• How is the in-game dictionary going to show everything?
  • How do we localize X, Y, and Z scenes about how close these syllables match Japanese ones?
  • Where do I learn the alphabet for Esperanto? Wait… the font is different.

It was a lot to take in and learn at once, but these challenges only drove our localization team forward. The first step was to break down just what all of this on the screen was! Let’s take a look at the original game.

There’s a lot going on in this single image! The text box features Juliamo, the special text for Esperanto in-game, and Katakana. Above that text is the pronunciation in Esperanto, which was generated by an automatic macro. Below that are specific definitions that Rin, our main protagonist, knows in that moment. In summation, it is a special line that translates everything Ruka says in normal conversation for the user to understand.

An early proposal and breakdown of what we had is shown above, which ultimately led to a few key decisions.

First, we wanted to accurately portray that Rin, a young Japanese woman, was lost in the Juliamo world and was struggling to understand the language.

Second, we wanted to use real world Esperanto as much as possible, as it was quite intuitive for English speakers and increased the overall educational value of Kotonoha.

Finally, we wanted to bring it to Ren’py so it was available to as many people as possible, on whichever operating system they utilized, so they could access this valuable resource.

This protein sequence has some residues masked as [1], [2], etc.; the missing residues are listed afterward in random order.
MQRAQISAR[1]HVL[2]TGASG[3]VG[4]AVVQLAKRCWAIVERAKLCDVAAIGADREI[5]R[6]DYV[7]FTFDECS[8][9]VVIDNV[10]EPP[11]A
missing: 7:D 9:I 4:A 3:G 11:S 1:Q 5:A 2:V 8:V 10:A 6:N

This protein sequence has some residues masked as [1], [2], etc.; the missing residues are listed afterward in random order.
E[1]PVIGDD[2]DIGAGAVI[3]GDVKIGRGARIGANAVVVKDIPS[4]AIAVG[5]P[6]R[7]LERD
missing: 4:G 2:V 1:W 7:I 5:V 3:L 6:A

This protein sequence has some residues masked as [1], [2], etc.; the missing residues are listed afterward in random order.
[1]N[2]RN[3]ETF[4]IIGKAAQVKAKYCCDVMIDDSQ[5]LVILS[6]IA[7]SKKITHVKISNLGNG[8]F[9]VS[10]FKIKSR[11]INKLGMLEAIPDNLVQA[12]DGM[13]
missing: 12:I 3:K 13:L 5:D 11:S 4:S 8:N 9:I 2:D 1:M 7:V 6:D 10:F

This, naturally, led to several fun conversations wiht the localization team over the course of the project:

Me: So that’s what “[Pruntu]{rb}[al][mi]{/rb}to me{rt2}[la]{rb}[Magazino] [n]{/rb}{rt}?magazine?{rt2}!” means when you’re editing.

Editor: We will make Zamenhof proud.

Moving the engine to Ren’py was no simple task. We had two programmers work on this title, one for extraction and one for re-scripting it into multiple languages for both English and Japanese.

Unsurprisingly, some features we needed for text placement were not native to the Ren’py engine. Our most valuable asset and staff member on the project, Craig P. Donson, reached out to PyTom to help create new features for the latest Ren’py engine specifically for this Kotonoha. It was really a concrete way for us to add to the community effort, and we have nothing but thanks to the Ren’Py community for making that happen.